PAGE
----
ben-whiteBethlehem - PNN – this week at The Bethlehem Bible College the respected journalist and author Ben White gave an incredible talk and opened the floor to questions for at least an hour afterwards, talking at length on subjects drawn from his experience in the West Bank.

Particular highlights included his anecdotes of the increasing size of Har Homa, the Settlement aimed to separate Bethlehem from the rest of the West Bank, and his experiences of settlement activity around the Galilee and Nazereth, as well as the destruction he had seen earlier that day in the Jordan Valley.

The floor opened up for questions, including statements from two experienced activists, providing two of the most diametrically opposite statements regarding the Occupation.

The first warned that the battle to come would be fought in the ghettos and neighborhoods of a divided Palestinian State, cut off from allies by Israel's encroachment along the Jordan Valley and divided by the settlements. The second, a Free Gaza flotilla organiser, ended the entire question session with a real statement of hope at the passion and intelligence of the activists he saw sitting in the same room with him as well as in his tours of US campuses.

After the talk, PNN was rewarded with the opportunity to interview a tired yet unmistakably upbeat Ben White.

PNN: Right, so let's start at the beginning - how did you get into this (the Palestinian cause) and when did you decide to write a book about it? And, what where your goals for the book?

Ben: Well, the first time I came to Palestine was 2003 and then I started to come every year for a few months, or a couple of weeks more recently, at a time. The idea for the book came in 2008 and the intention there was to try and write a brief readable accessible guide for people as a way of introducing the nature of Israel's policies towards the Palestinian people over the last 60 years and in a way that would hopefully inform someone who didn't know too much about the conflict could pick it up and come away better informed about realities which often in the West people aren't aware of. Image

PNN: Ok, so how do you follow up on the writing? Do you want to spread your message at events like this, within Palestine, or in the UK or other countries as well... are you going to tour around?

Ben: Well, after the Book came out I've been able to speak in the UK quite a bit, as that's where I live, and i've also been able to do a tour of campuses in Canada and some different events in the States too in association with a number of groups, often student solidarity movements. This is the first time I've ever actually spoken at a public event in Palestine, obviously, given as I'm only here for a short amount of time, it's not usually something I can do a lot but I do value the communication aspect of my work and particularly in the UK where most of it happens the opportunities that come about to go to, let's say, a campus and talk about Palestine and a lot of the time you'll have people who attends events like that who are interested in a general sense, in the issue of Human Rights and International law and things like that, or current affairs, they'll hear things that they haven't been told by the mainstream media or in school and they'll be motivated to do something about what they've heard.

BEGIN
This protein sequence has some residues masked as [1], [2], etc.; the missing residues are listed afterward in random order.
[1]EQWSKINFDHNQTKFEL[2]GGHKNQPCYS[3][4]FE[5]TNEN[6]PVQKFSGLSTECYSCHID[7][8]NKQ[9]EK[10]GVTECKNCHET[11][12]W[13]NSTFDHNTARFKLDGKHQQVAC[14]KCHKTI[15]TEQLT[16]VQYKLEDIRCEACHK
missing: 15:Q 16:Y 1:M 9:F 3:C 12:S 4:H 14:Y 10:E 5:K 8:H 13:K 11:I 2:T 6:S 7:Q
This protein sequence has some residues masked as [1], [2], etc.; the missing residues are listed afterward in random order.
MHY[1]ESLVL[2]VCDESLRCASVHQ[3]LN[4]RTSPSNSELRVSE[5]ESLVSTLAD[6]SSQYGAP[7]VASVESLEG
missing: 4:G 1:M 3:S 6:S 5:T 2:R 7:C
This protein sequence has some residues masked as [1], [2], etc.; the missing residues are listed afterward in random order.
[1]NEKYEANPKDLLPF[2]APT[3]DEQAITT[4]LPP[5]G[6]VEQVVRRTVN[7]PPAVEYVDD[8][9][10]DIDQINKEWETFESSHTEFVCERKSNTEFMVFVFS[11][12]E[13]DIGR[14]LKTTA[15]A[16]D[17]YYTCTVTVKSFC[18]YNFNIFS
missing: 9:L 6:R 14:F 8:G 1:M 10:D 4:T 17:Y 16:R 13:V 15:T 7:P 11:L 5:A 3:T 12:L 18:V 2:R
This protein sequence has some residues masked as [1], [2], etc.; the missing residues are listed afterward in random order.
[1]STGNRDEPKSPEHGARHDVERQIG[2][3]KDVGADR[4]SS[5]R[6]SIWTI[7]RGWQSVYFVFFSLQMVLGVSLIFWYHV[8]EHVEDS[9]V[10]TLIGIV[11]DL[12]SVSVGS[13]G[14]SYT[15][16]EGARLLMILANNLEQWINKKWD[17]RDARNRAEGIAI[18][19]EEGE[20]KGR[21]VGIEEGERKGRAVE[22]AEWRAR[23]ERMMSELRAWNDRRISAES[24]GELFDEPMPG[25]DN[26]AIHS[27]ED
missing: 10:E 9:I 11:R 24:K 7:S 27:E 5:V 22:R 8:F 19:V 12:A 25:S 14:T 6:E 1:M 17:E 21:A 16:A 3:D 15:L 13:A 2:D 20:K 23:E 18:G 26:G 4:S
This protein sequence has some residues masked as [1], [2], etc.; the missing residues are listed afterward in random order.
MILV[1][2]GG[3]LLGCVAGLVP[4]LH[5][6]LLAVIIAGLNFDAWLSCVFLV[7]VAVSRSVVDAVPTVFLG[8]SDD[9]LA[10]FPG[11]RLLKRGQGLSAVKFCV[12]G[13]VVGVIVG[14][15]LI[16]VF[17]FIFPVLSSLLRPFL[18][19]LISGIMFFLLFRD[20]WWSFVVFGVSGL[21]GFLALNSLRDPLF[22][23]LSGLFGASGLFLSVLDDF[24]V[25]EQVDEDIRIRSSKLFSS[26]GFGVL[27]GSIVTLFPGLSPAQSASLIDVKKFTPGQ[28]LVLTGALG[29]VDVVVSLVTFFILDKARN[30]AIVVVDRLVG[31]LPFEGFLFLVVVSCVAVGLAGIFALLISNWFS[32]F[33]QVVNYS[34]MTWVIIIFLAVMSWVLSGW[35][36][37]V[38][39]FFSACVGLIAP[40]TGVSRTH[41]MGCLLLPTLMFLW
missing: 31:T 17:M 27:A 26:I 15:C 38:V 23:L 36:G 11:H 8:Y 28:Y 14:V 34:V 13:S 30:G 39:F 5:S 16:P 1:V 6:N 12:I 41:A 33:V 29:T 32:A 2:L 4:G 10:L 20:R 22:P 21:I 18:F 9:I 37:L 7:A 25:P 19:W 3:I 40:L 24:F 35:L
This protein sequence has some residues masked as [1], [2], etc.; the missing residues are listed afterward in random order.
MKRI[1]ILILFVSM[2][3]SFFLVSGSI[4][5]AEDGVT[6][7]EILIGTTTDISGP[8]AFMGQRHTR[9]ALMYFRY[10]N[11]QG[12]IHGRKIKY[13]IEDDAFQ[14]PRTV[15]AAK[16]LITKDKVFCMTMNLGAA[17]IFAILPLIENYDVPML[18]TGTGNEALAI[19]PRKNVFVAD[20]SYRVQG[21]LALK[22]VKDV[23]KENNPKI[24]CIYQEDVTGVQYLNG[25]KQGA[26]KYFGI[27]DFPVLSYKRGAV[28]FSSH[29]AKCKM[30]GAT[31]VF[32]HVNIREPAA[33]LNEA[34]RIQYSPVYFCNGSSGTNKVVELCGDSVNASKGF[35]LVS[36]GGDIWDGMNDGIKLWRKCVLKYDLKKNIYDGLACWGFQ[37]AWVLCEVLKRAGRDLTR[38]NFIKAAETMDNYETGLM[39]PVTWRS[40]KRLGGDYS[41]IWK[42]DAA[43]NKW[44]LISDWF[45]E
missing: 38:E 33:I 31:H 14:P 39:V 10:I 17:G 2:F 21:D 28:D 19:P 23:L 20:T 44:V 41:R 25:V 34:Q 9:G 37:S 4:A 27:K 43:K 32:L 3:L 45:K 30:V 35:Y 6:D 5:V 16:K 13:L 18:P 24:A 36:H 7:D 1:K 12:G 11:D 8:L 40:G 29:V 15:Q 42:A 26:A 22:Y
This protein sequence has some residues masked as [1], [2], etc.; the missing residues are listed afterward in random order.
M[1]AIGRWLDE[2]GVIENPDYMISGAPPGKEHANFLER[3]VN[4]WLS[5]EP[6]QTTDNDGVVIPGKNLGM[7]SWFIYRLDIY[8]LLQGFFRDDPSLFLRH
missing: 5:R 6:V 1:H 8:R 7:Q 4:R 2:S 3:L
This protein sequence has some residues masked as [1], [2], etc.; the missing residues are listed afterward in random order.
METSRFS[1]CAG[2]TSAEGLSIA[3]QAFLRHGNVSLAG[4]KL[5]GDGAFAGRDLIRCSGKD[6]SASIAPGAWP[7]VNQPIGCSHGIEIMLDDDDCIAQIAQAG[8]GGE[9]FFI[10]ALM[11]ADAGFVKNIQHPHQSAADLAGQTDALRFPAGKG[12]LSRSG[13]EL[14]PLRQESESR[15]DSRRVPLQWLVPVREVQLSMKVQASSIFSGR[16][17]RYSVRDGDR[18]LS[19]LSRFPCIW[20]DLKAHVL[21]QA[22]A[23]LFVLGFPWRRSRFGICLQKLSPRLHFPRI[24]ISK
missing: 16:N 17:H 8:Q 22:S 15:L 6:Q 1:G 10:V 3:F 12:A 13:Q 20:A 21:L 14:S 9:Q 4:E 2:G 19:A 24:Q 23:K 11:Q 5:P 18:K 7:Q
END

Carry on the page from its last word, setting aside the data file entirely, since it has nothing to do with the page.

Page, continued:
PNN: You mentioned Human rights and international law, were you approached by certain Politicians or media or academia as someone with your knowledge and ambition could be attractive for groups like that?

Ben: Well, I've participated in some events which occur in an academic context I don’t have an academic background, I have a BA degree but beyond that, I didn't get into the Middle East in an academic sense but sometimes I've participated in some conferences that hopefully I'll be able to bring some experience on the ground and perhaps perspective as a journalist working in the media. in terms of politicians, the groups that i ve done events with often have some kind of connections to Politicians. I launched my bokk actually in part of the Houses of Parliament complex and chaired by an MP so that can take place in the UK at least without too many problems

PNN: Has there been a response from Palestinian Politicians to your book?

Ben: The short answer to that one is no or at least not that I know of.

PNN: As a journalist, you must hang around the American Colony Hotel quite a bit. How do you react on a personal level to journalists, particularly American but also some Europeans, who do not write about everything that should be reported from this area?